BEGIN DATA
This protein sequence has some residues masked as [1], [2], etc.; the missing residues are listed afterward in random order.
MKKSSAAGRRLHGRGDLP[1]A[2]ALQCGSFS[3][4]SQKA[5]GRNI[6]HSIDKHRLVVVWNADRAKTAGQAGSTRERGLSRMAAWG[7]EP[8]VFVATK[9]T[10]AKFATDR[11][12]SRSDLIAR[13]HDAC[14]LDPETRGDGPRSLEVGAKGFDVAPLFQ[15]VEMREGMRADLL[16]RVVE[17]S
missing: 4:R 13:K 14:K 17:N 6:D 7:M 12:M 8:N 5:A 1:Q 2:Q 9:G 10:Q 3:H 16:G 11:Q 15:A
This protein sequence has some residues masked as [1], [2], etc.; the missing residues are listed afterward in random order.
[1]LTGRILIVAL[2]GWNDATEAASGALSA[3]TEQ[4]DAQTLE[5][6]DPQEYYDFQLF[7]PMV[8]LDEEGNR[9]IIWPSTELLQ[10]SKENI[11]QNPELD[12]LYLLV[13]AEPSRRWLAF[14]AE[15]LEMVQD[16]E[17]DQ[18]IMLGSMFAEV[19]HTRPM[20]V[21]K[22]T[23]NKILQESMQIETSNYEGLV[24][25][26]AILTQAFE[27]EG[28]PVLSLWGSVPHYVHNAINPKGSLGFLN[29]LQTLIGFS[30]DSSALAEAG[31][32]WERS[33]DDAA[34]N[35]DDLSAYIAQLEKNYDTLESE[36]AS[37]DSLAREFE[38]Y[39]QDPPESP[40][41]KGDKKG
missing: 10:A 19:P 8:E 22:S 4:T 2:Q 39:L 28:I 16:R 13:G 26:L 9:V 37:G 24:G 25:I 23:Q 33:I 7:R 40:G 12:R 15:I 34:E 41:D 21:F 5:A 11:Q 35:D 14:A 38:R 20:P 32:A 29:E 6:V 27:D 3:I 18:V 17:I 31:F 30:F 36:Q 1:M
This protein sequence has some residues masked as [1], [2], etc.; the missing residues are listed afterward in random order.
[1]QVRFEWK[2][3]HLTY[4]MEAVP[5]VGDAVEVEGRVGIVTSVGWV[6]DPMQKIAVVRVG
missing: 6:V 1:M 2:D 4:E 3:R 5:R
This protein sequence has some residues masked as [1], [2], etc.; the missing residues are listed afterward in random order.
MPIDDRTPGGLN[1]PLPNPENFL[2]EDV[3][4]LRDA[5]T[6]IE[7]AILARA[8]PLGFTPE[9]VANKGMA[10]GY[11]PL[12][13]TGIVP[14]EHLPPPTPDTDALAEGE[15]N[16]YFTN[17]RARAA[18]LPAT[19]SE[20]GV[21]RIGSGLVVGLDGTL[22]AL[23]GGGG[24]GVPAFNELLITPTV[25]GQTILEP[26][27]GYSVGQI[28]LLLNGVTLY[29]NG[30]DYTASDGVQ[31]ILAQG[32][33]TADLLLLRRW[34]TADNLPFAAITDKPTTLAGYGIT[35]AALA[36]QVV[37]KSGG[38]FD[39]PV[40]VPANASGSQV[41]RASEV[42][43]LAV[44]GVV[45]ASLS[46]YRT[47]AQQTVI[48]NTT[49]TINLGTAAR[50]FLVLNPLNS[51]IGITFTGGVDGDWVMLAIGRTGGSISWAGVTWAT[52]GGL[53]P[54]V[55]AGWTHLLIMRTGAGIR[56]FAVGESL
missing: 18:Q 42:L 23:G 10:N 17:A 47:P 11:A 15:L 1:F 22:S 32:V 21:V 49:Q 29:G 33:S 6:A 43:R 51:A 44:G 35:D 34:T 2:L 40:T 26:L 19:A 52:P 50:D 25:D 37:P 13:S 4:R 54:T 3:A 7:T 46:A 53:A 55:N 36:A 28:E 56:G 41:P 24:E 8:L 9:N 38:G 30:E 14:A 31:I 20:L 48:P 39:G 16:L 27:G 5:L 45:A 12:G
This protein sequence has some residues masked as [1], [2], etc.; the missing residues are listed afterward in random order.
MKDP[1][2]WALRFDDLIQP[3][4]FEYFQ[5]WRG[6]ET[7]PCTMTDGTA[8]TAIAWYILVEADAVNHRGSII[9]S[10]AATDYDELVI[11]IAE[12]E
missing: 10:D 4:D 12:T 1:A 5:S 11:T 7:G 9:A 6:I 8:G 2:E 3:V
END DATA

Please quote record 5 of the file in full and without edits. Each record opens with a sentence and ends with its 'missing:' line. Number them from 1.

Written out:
This protein sequence has some residues masked as [1], [2], etc.; the missing residues are listed afterward in random order.
MKDP[1][2]WALRFDDLIQP[3][4]FEYFQ[5]WRG[6]ET[7]PCTMTDGTA[8]TAIAWYILVEADAVNHRGSII[9]S[10]AATDYDELVI[11]IAE[12]E
missing: 10:D 4:D 12:T 1:A 5:S 11:T 7:G 9:A 6:I 8:G 2:E 3:V